Gore is a kind of treasure -- but gold or fool's gold? -- and as for telling it like it is, Per, well, he's not God. Rather Vidal is a charming, learned and accomplished drama queen who tells it like he thinks it is so long as it's entertaining. And sometimes he is very wrong. But have you ever heard a correction or apology, much less a little humility, coming out of his mouth?

I doubt that Vidal has contributed as much fact or insight as historians like Diamond, Manchester, Caro, McCullough or that fellow Richard White up at Stanford, whose books on Western History are amazing revelations that have deserved National Book Awards for the last fifty years.

All of these award outfits -- for books, movies, newspapers -- are just too clubby to be true.

In Response to "Thom""

It's Vidal's chutzpah that's appealing, a style that won't quit. "Gold [and] fool's gold" both. And, yes, well said, a keenly astute "drama queen" who knows when he's on stage. In that performance, Vidal is incorrigible AND irresistible.

But, no question, in his profound love for this country, his spirit is true. He champions (U.S.) America at its most enlightened, just, and free... in the realization of our country's highest principles... a grand and noble project that has yet to fully be.

With one eye trained on that "great experiment," Vidal's other has remained fixed on the constant threat to it by forces who have no interest in a true democratic republic other than to exploit or destroy it for the power and profit of a corrupt and privileged few. Vidal's dedication to the ideal, and his awareness of its harsh realities, have not wavered.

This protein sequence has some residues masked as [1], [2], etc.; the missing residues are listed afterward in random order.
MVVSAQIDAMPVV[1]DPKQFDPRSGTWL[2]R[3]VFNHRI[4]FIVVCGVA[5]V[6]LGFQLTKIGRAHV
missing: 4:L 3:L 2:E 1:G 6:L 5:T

In doing so, he has very often been fearlessly right about where we've steered disastrously wrong as a nation, but only because he knows the steep price we will pay for those errors. And where he has been wrong, and fiercely stubborn to self-correct, I believe he is forgivable on merit of the greater contributions he has made both in letters and in the public sphere. We can make up our own minds as to where there is inconsistency in his assertions, and disagree with him. And we do.

No one is always right. Vidal's core intent has remained genuine, authentic (not bought and paid for), and for longer than many of us have been alive. Of how many notable public figures can we say the same? At least to me, that is "a kind of treasure," indeed. Were it that we had more.

As to facts and insights, historians proper are of a different breed than Mr. Vidal, and vice versa. It's an important comparison you make, Thom, but perhaps not a precise one? For they also serve, society's cultivated provocateurs of the American scene. Vidal is deeply informed by the former, even as he fulfills the role of the latter -- and with as much flair and finesse as conviction and eloquence.

As for these kinds of awards, when done well, they can be nice, even meaningful, peer-to-peer fetes. But they are often also mere afterthoughts, which come easy when minds who already knew, or knew better, have already moved on.

Call America's biographer a fantasist but he's been prescient for 6 decades.
He's been at the crucible, he is the last gasp of America's former enviable state of mind.